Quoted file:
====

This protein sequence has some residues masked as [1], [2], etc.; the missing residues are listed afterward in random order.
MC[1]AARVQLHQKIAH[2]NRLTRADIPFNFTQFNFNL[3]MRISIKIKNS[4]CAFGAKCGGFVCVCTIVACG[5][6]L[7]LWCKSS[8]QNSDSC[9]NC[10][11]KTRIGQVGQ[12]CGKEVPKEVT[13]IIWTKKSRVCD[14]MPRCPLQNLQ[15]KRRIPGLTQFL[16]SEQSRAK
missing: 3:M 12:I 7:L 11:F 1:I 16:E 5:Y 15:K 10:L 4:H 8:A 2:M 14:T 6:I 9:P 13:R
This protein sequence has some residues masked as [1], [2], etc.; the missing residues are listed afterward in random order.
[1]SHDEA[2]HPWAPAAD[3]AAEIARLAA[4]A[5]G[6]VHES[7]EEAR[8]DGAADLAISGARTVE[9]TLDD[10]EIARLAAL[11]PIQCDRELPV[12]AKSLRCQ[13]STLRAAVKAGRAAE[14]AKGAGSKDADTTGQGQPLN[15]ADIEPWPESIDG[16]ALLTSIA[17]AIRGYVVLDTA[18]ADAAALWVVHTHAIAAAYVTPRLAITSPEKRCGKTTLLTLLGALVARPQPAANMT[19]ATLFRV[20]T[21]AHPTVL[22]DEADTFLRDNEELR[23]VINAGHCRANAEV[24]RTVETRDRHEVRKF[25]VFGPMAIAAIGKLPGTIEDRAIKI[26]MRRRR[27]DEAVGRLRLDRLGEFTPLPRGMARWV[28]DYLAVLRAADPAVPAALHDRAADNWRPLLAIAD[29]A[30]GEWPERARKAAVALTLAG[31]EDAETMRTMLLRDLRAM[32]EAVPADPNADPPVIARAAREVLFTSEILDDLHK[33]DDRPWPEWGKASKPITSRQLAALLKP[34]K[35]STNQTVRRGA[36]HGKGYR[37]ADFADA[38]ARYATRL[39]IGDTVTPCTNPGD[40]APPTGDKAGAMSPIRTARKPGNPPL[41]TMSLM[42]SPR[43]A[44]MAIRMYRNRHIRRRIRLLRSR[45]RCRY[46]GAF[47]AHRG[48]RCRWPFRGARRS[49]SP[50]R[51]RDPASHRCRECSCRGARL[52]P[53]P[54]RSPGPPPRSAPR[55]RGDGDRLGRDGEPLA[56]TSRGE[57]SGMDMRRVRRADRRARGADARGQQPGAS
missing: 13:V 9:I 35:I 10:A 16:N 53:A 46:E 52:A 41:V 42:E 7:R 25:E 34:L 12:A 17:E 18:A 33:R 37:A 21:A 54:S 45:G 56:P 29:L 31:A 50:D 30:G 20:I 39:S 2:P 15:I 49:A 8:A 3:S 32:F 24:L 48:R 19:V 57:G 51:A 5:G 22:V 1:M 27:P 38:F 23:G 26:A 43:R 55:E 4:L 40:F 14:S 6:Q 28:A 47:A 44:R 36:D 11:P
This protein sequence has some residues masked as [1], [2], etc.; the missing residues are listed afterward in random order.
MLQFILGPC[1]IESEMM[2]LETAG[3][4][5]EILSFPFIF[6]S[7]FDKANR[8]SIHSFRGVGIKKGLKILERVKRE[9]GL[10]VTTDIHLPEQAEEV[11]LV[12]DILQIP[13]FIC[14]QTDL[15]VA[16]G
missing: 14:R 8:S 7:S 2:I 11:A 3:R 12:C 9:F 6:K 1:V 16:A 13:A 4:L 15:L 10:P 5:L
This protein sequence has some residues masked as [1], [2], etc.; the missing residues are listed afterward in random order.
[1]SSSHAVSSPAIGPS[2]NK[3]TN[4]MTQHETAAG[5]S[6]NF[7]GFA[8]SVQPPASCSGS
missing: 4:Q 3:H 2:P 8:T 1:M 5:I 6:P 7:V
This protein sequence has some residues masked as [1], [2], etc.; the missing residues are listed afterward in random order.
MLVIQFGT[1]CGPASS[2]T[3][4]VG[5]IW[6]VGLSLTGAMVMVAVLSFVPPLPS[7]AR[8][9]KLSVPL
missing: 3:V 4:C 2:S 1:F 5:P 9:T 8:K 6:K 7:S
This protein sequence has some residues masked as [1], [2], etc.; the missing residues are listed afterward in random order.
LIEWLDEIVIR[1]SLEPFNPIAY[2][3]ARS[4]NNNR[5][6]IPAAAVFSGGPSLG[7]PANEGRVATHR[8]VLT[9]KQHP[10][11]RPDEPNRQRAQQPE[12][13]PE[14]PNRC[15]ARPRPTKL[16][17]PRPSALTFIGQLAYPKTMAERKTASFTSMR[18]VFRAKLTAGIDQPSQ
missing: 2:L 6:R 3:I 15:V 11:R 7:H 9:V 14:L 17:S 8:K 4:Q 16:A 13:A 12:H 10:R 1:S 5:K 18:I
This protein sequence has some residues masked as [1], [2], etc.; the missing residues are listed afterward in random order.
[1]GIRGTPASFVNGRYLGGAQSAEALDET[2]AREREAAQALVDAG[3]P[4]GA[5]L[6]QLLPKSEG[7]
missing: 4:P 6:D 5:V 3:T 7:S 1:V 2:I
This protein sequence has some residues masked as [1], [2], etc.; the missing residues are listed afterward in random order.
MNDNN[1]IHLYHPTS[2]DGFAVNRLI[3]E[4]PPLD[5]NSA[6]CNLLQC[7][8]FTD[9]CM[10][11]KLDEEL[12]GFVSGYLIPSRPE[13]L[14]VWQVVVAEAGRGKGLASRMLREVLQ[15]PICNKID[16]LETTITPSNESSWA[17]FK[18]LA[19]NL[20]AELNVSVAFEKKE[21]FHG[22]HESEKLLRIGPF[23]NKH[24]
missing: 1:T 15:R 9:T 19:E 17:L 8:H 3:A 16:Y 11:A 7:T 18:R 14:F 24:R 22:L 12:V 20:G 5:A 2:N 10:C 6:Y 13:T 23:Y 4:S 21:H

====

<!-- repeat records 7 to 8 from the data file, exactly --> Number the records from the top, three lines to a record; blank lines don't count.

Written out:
This protein sequence has some residues masked as [1], [2], etc.; the missing residues are listed afterward in random order.
[1]GIRGTPASFVNGRYLGGAQSAEALDET[2]AREREAAQALVDAG[3]P[4]GA[5]L[6]QLLPKSEG[7]
missing: 4:P 6:D 5:V 3:T 7:S 1:V 2:I
This protein sequence has some residues masked as [1], [2], etc.; the missing residues are listed afterward in random order.
MNDNN[1]IHLYHPTS[2]DGFAVNRLI[3]E[4]PPLD[5]NSA[6]CNLLQC[7][8]FTD[9]CM[10][11]KLDEEL[12]GFVSGYLIPSRPE[13]L[14]VWQVVVAEAGRGKGLASRMLREVLQ[15]PICNKID[16]LETTITPSNESSWA[17]FK[18]LA[19]NL[20]AELNVSVAFEKKE[21]FHG[22]HESEKLLRIGPF[23]NKH[24]
missing: 1:T 15:R 9:T 19:E 17:L 8:H 3:A 16:Y 11:A 7:T 18:R 14:F 24:R 22:L 12:V 20:G 5:A 2:N 10:C 6:Y 13:T 23:Y 4:S 21:H